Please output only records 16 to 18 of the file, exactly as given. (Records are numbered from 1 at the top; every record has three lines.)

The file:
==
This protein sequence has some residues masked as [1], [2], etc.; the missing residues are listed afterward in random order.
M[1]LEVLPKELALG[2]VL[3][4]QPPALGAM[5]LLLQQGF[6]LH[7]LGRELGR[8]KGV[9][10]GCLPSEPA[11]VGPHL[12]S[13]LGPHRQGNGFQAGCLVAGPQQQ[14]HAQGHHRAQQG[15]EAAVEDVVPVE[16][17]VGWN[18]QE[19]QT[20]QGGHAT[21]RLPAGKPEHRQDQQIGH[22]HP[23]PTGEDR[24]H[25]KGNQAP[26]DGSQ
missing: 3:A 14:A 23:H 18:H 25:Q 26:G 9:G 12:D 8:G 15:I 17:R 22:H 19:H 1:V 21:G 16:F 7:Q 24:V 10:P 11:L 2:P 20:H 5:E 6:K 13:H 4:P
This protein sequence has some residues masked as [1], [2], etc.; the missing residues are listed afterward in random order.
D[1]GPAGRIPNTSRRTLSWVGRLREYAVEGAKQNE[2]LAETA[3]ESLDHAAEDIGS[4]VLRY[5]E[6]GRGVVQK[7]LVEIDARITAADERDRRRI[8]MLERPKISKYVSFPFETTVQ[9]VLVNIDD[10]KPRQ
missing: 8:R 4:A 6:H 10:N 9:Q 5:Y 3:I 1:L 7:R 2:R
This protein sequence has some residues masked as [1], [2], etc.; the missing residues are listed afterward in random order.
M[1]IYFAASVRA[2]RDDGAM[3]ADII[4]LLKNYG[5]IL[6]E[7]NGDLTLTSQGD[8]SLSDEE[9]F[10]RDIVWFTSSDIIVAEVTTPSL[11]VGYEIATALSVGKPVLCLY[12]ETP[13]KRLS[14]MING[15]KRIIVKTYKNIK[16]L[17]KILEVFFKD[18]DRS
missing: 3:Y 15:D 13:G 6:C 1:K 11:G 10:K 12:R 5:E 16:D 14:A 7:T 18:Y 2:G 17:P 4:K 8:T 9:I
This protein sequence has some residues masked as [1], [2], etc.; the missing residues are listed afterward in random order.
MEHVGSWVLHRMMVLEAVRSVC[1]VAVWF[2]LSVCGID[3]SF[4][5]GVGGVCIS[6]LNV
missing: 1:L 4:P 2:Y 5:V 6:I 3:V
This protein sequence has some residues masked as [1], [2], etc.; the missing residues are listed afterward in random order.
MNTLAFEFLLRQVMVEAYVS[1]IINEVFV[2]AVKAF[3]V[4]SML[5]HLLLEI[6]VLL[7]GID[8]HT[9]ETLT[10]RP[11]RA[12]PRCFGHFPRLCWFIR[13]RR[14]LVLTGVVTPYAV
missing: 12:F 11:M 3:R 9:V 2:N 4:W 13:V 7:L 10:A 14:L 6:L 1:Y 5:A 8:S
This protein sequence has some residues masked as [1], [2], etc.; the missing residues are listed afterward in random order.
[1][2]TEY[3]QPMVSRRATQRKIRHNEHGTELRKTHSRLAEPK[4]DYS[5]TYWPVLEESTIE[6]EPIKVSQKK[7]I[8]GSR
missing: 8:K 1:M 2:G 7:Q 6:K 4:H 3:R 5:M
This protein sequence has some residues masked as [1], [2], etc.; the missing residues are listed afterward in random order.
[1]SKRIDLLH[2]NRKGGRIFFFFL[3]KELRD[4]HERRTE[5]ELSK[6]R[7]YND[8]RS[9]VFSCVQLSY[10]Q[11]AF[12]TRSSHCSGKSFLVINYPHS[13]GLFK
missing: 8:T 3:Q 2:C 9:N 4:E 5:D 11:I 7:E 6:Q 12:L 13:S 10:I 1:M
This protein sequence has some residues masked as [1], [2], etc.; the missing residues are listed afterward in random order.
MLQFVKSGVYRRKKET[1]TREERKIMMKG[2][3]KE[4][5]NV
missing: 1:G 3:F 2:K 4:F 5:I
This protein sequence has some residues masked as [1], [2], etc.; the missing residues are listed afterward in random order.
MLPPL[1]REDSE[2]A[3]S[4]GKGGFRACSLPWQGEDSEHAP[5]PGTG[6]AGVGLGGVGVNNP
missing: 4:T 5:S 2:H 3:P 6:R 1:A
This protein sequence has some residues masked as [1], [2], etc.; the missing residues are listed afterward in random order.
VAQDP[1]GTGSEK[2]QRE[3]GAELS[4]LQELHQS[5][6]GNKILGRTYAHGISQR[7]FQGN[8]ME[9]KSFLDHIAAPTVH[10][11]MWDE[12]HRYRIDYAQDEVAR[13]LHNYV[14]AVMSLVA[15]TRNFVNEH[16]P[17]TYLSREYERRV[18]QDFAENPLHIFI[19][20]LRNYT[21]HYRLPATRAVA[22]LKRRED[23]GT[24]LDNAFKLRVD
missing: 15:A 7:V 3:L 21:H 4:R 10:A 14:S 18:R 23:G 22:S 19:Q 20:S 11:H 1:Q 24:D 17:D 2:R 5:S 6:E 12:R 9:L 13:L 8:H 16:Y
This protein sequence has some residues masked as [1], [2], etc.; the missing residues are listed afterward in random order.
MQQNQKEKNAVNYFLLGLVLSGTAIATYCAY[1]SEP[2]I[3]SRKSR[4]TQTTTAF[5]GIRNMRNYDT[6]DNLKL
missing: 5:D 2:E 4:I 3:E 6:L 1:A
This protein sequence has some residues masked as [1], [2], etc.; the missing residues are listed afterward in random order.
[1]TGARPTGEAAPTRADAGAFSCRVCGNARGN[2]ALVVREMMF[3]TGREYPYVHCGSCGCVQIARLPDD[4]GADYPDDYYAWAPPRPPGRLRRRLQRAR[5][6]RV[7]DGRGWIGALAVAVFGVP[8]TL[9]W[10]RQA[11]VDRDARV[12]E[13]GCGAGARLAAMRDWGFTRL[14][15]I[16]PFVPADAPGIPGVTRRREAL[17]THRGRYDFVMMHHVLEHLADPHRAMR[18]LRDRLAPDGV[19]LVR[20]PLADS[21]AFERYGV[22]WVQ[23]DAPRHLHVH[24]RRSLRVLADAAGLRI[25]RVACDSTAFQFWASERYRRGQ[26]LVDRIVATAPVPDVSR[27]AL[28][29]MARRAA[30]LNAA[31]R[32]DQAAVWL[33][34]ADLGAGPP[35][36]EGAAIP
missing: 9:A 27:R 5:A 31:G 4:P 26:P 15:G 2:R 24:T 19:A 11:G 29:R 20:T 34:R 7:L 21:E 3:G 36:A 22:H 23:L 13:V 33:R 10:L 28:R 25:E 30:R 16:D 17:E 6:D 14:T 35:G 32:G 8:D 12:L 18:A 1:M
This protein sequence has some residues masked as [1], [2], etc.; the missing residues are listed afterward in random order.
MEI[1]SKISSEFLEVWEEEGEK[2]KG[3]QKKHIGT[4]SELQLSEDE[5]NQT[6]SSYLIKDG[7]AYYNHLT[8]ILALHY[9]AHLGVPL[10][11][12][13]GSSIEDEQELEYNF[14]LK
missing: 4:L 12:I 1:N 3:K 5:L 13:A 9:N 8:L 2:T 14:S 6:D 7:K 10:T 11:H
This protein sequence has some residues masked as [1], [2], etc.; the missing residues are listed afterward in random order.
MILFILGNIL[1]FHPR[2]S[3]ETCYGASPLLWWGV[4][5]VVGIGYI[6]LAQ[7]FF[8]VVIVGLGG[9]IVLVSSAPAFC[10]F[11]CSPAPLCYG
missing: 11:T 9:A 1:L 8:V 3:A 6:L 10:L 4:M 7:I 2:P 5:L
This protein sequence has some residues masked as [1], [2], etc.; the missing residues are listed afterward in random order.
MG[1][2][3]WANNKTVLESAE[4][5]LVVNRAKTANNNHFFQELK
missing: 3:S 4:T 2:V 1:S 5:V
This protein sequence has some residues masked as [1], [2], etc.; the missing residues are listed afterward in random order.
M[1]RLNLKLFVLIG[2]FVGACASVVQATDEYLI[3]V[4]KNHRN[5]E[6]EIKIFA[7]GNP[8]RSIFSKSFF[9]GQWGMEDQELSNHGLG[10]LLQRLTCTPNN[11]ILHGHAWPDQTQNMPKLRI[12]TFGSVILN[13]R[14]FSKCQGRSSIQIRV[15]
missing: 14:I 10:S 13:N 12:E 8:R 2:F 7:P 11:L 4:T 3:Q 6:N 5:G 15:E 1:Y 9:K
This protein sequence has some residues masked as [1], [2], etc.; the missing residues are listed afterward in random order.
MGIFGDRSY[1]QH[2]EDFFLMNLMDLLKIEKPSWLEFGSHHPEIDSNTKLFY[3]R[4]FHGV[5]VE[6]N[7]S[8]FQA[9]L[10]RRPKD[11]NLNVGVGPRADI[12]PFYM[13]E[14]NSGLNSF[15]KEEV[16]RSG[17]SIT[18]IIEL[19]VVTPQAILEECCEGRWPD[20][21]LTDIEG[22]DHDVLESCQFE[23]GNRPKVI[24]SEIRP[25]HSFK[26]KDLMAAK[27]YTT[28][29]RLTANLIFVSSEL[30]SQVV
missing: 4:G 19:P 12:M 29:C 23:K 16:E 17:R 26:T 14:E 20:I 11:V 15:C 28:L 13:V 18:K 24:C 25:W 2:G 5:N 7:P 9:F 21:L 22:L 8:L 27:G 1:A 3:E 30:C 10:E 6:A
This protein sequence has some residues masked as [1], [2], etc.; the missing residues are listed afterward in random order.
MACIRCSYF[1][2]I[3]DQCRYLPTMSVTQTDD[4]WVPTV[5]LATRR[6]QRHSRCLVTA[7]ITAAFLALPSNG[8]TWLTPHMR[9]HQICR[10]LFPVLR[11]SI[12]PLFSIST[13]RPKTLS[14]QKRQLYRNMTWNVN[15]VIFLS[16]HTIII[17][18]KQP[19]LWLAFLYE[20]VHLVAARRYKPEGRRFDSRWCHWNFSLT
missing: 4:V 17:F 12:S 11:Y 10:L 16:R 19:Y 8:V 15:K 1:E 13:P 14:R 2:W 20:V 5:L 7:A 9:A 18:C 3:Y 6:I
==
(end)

This protein sequence has some residues masked as [1], [2], etc.; the missing residues are listed afterward in random order.
M[1]RLNLKLFVLIG[2]FVGACASVVQATDEYLI[3]V[4]KNHRN[5]E[6]EIKIFA[7]GNP[8]RSIFSKSFF[9]GQWGMEDQELSNHGLG[10]LLQRLTCTPNN[11]ILHGHAWPDQTQNMPKLRI[12]TFGSVILN[13]R[14]FSKCQGRSSIQIRV[15]
missing: 14:I 10:S 13:N 12:E 8:R 2:F 7:P 11:L 4:T 3:Q 6:N 5:G 15:E 1:Y 9:K
This protein sequence has some residues masked as [1], [2], etc.; the missing residues are listed afterward in random order.
MGIFGDRSY[1]QH[2]EDFFLMNLMDLLKIEKPSWLEFGSHHPEIDSNTKLFY[3]R[4]FHGV[5]VE[6]N[7]S[8]FQA[9]L[10]RRPKD[11]NLNVGVGPRADI[12]PFYM[13]E[14]NSGLNSF[15]KEEV[16]RSG[17]SIT[18]IIEL[19]VVTPQAILEECCEGRWPD[20][21]LTDIEG[22]DHDVLESCQFE[23]GNRPKVI[24]SEIRP[25]HSFK[26]KDLMAAK[27]YTT[28][29]RLTANLIFVSSEL[30]SQVV
missing: 4:G 19:P 12:M 29:C 23:K 16:E 17:R 26:T 14:E 20:I 11:V 15:C 28:L 13:V 18:K 24:C 25:W 2:G 5:N 7:P 9:F 21:L 22:L 8:L 27:G 1:A 3:E 30:C 10:E 6:A
This protein sequence has some residues masked as [1], [2], etc.; the missing residues are listed afterward in random order.
MACIRCSYF[1][2]I[3]DQCRYLPTMSVTQTDD[4]WVPTV[5]LATRR[6]QRHSRCLVTA[7]ITAAFLALPSNG[8]TWLTPHMR[9]HQICR[10]LFPVLR[11]SI[12]PLFSIST[13]RPKTLS[14]QKRQLYRNMTWNVN[15]VIFLS[16]HTIII[17][18]KQP[19]LWLAFLYE[20]VHLVAARRYKPEGRRFDSRWCHWNFSLT
missing: 4:V 17:F 12:S 11:Y 10:L 16:R 19:Y 8:V 15:K 1:E 13:P 14:R 2:W 20:V 5:L 7:A 9:A 18:C 3:Y 6:I